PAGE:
Provider Practice Essentials registered nurse continuing education

How to Read an EKG

Taking the Mystery out of the Squiggly Lines

Scott Biggs, PA-C

Today we are going to dive in to one of the topics that seems to intimidate people more than just about anything else in medicine – how to read an EKG. This skill is often causes fear and confusion. I assure you that it isn’t nearly as difficult as it seems.  The key to reading EKG’s, as with any big project, is to divide the task up into smaller, more palatable bits and then work your way back to the big picture.

Abnormal EKG

Labeling the EKG

When you are first handed an EKG, there are a few things that you need to look at straight away, before you even try to interpret it.  First, you need to confirm that the name and date of birth on the EKG label matches your patient. Although a simple step, this is a common error that can lead to confusion later on.  It can be very embarrassing to tell the wrong patient that they may have a heart condition!  While you are at it, make sure that the date and time are current and correct.  Interpreting and EKG from several months ago doesn’t do the patient any good right now!


Once you have confirmed the EKG you are looking at is for the correct patient, and is the most recent one, then you need to start interpreting the squiggly lines.  While this seems like a daunting task, it really isn’t so bad when you break it down.  First, let’s diagnose the rate and rhythm present on the EKG.

Most modern EKG machines will give you a box of information at the top of the paper with a bunch of numbers.  Typically, the first number listed will be the heart rate.  If that number is less than 60bpm, it is a bradycardic rate.  More than 100bpm, then it’s a tachycardic rate.  A normal rate is between 60 and 100 beats per minute.  See, not so bad!  But what if the machine doesn’t give you a rate?  Well, there are several tricks you can use but I find the easiest one is to count. 

Typically an EKG captures 10 seconds of a cardiac rhythm. The very last line of an EKG is called the rhythm strip.  So, if you count the number of beats in that 10 second strip and multiply that number by 6, you get the heart rate.  In the picture above, that is 11 beats in 10 seconds, which works out to 66bpm. We are all taught how to read an EKG rate differently, but any method that works for you is good.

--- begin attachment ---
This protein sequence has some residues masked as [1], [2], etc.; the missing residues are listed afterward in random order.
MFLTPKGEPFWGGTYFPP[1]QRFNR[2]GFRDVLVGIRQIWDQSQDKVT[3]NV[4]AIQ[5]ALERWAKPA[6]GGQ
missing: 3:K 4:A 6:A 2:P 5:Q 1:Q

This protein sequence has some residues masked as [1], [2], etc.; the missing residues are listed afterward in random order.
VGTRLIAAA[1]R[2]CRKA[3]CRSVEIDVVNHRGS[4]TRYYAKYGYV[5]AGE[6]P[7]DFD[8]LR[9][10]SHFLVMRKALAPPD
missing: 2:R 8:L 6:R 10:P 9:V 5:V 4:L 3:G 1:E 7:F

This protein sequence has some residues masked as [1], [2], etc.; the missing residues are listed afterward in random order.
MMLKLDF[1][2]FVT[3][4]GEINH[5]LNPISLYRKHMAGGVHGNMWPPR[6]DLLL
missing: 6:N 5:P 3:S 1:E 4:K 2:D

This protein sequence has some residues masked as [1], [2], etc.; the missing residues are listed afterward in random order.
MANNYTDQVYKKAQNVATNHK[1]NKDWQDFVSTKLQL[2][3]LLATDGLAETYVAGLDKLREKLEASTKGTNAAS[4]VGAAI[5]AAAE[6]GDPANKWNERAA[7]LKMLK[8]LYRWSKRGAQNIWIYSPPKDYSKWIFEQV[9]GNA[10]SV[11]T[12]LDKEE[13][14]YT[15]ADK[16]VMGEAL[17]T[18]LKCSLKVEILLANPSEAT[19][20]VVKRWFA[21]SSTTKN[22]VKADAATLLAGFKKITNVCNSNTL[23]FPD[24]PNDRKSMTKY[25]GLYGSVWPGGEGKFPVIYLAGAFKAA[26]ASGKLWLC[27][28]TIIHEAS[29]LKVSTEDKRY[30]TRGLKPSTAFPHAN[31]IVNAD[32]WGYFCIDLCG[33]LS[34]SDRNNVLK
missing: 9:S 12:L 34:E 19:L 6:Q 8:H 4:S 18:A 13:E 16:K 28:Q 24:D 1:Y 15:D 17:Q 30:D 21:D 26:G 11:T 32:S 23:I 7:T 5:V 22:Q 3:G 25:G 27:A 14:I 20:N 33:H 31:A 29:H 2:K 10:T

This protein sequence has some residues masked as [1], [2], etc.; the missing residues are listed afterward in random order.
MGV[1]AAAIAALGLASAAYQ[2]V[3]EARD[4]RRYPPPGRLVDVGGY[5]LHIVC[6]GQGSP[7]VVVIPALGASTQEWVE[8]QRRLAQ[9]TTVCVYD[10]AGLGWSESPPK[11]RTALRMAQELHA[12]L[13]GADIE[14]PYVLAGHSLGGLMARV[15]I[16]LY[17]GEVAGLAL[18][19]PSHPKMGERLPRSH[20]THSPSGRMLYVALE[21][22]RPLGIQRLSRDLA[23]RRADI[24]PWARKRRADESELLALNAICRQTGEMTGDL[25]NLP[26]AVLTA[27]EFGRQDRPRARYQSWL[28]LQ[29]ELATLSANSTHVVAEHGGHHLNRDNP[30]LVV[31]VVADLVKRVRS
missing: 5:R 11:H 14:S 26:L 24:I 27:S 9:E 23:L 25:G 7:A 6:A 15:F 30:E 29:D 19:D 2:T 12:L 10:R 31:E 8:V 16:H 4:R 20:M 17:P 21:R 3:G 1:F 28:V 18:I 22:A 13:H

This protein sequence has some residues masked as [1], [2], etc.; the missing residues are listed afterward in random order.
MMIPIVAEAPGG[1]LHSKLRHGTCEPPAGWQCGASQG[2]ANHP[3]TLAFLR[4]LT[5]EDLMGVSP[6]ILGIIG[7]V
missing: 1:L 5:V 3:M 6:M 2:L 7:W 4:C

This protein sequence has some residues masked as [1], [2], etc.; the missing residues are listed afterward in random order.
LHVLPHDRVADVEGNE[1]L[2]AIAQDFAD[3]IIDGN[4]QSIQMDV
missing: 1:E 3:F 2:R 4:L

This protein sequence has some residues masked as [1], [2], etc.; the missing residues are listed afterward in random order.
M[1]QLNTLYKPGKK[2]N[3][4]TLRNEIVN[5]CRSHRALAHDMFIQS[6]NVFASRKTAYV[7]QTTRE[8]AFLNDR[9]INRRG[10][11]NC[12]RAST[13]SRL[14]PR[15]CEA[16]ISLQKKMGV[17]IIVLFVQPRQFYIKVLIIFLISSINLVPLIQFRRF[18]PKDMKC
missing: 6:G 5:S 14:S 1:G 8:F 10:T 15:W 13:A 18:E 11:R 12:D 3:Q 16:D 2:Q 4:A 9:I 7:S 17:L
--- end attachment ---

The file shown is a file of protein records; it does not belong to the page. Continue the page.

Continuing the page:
Now that we have the rate, let’s figure out the rhythm.  If we continue to look at that rhythm strip, we will see that the QRS complexes come at a regular interval that steadily marches on across the page.  There is a p-wave for every QRS complex, and a QRS complex for every p-wave.  Also, the QRS complexes all have the same shape.  This defines normal sinus rhythm.  If the rhythm is not regular across the page, in other words some beats came closer together than others, them that would be an irregular rhythm.  Irregular rhythms are not all bad, but you should be able to recognize the bad ones. This is a crucial part of knowing how to read an EKG.

Atrial Fibrillation

Atrial fibrillation is probably the most common, and concerning cause of irregular heart rhythms, and is one that every person who reads EKGs should be familiar with.  In atrial fibrillation, the atria do not beat in a synchronized way, so p-waves are not present on the EKG.  This disorganization causes current to pass through the AV node at different intervals, causing irregular contraction of the ventricles, and therefore irregular intervals between QRS complexes on the EKG.  Atrial fibrillation has an “irregularly irregular” QRS pattern on an EKG.

Premature Contractions

PAC’s and PVC’s are other causes of irregular rhythms on EKGs. “PAC” stands for premature atrial contraction. These are cause by excited or irritated cells in the atria that cause an “early” contraction of the atria. This causes an early QRS complex.  “PVC” stands for premature ventricular contraction. These occur when irritated ventricles cause early depolarization. These are not triggered by the atria.  PVCs do not always translate into ventricular contraction, but they may.  While PACs are usually benign, PVCs can be a sign that the heart is becoming increasingly irritated. This may warrant further investigation by an electrophysiologist.

Random, isolated PVCs are usually a benign condition. Also, PVCs may appear every other beat (bigeminy) or every third beat (trigeminy). However, when PVCs appear right after each other, they are called “couplets” and can be significant.  Three PVCs in a row is the definition of non-sustained ventricular tachycardia.  Episodes of bigeminy and trigemini should get your attention and are benign. However, episodes of non-sustained v-tach need to be investigated.


Normal Cardiac Conduction

The intervals we are talking about here is the interval between each small component of the cardiac cycle.  Again, modern EKGs will have all of this information in the “numbers box” at the top of the page.  Thankfully we don’t have to break out the calipers and measure these manually anymore!  The important things to know here are what long intervals mean, and what you need to look for when you find them.

PR Interval